Van Camp 1954
“Autonomie de Jérôme Bosch et récentes interprétations de ses oeuvres” (Gaston Van Camp) 1954
[in: Bulletin Koninklijke Musea voor Schone Kunsten Brussel, vol. 3, nr. 4 (December 1954), pp. 131-148]
[Also mentioned in Gibson 1983: 146 (G69)]
The art of Bosch has a high degree of autonomy, as far as technique, composition and iconography are concerned. The chronological subdivision of this oeuvre in three periods (youth, middle period and late period) by Tolnay seems acceptable. Bosch’s landscapes as a whole are a product of the painter’s imagination but the different parts look very natural. Bosch was one of the first creators of the psychological landscape. Also his use of colours is original: one example is his use of whites to mould his subjects.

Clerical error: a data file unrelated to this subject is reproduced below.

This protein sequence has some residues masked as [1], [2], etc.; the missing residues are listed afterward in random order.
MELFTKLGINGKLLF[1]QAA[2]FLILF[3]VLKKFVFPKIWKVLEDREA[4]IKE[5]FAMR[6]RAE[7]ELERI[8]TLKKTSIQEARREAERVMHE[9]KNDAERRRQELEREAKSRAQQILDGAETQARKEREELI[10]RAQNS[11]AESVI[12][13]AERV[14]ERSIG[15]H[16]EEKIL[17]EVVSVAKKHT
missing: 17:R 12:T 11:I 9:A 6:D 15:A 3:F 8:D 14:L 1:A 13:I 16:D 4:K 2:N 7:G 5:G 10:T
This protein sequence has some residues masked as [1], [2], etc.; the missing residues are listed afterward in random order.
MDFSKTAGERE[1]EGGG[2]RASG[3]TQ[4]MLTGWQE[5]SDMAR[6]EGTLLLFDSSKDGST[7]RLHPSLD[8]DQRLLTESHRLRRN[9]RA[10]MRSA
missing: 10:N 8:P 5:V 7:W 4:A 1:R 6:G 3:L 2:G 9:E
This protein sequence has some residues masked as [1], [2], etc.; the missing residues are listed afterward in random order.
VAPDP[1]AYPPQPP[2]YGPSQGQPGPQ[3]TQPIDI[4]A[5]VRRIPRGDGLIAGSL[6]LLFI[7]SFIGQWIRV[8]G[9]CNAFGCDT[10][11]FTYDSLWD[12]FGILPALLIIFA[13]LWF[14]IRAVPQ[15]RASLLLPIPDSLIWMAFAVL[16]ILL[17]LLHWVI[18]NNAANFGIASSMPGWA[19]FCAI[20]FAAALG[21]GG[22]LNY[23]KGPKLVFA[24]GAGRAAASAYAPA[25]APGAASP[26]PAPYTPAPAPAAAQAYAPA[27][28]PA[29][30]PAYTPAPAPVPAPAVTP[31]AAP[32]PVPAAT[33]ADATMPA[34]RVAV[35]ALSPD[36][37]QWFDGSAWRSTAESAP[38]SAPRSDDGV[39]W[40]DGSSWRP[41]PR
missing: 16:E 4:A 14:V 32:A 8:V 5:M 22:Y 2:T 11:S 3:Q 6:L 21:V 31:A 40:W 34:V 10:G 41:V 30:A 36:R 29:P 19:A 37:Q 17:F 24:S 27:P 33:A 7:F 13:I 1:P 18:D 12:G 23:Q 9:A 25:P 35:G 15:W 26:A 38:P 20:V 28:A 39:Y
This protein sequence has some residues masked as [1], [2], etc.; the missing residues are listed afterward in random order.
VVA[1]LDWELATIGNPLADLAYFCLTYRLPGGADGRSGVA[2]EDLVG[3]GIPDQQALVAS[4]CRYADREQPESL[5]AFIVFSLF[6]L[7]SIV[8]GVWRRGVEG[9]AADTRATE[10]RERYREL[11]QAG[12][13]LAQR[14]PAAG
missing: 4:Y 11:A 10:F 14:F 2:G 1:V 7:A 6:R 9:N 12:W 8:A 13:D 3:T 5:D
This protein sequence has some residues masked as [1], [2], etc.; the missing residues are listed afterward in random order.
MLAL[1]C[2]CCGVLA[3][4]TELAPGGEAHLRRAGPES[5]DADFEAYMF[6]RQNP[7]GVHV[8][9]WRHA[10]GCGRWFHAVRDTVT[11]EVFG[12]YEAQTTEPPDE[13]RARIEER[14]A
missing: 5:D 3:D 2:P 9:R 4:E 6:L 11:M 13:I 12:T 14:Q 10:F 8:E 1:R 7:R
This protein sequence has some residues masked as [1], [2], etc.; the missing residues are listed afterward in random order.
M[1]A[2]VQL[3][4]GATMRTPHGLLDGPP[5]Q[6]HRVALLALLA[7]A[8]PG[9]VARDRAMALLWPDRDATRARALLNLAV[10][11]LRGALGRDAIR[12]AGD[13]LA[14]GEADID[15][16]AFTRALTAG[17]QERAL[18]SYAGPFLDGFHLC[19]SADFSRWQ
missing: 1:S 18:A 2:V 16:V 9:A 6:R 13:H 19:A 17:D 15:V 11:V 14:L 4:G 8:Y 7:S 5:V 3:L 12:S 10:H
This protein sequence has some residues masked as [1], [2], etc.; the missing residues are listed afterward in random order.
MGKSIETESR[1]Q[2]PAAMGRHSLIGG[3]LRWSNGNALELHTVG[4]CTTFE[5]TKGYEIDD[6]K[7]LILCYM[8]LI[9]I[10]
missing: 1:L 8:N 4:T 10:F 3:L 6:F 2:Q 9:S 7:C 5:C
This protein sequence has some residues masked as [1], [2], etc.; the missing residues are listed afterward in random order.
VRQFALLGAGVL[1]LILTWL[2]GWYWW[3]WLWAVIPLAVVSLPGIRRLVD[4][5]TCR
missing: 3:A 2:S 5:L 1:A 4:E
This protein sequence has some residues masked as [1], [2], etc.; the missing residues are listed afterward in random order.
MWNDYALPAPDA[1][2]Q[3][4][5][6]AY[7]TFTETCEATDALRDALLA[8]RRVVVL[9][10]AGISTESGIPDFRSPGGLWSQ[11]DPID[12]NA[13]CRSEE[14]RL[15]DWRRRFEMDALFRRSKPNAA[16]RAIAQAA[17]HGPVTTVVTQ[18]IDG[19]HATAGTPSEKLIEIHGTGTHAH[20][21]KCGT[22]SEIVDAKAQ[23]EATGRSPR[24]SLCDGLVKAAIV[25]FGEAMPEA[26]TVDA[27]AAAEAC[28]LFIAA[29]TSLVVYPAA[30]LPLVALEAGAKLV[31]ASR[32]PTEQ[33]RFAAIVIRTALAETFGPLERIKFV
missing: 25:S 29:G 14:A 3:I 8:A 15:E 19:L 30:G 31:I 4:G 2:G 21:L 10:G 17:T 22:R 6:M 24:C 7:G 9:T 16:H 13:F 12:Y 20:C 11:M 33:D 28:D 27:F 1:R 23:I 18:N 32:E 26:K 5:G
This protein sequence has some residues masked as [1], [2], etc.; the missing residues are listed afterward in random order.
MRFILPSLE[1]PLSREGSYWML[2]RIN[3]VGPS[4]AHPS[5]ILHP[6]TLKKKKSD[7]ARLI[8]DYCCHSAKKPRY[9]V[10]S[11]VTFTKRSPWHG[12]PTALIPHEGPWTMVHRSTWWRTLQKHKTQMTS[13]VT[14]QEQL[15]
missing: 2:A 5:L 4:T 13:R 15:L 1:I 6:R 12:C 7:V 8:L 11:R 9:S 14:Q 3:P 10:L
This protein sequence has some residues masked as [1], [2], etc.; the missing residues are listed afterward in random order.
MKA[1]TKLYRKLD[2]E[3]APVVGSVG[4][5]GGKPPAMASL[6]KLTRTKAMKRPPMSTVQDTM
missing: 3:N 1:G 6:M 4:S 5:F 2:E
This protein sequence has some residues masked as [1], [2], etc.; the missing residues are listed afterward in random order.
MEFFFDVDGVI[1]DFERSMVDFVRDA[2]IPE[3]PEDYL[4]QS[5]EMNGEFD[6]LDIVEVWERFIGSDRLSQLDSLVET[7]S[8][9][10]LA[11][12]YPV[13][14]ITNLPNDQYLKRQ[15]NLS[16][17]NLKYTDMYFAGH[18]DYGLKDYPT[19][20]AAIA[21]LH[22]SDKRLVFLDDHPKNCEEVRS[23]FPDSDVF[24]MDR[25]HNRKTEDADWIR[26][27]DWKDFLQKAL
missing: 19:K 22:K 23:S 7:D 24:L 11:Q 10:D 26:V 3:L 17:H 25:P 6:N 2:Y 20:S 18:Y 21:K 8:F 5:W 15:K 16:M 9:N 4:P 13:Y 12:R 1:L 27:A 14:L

Van Camp then focuses on the recent interpretations of Wilhelm Fraenger. They have been criticized a lot, by Bax among others. Some of Bax’ interpretations are indeed very plausible, others are more risky. Recently Brand Philip (see Brand Philip 1953) has recognized the Jewish Messiah in the figure in the background of the central panel of the Prado Epiphany: a thesis that seems hard to refute.
It is often said that the bizarre in Bosch’s art is generated by a new symbolism and a new iconography. This is obvious, but why did Bosch introduce this aspect?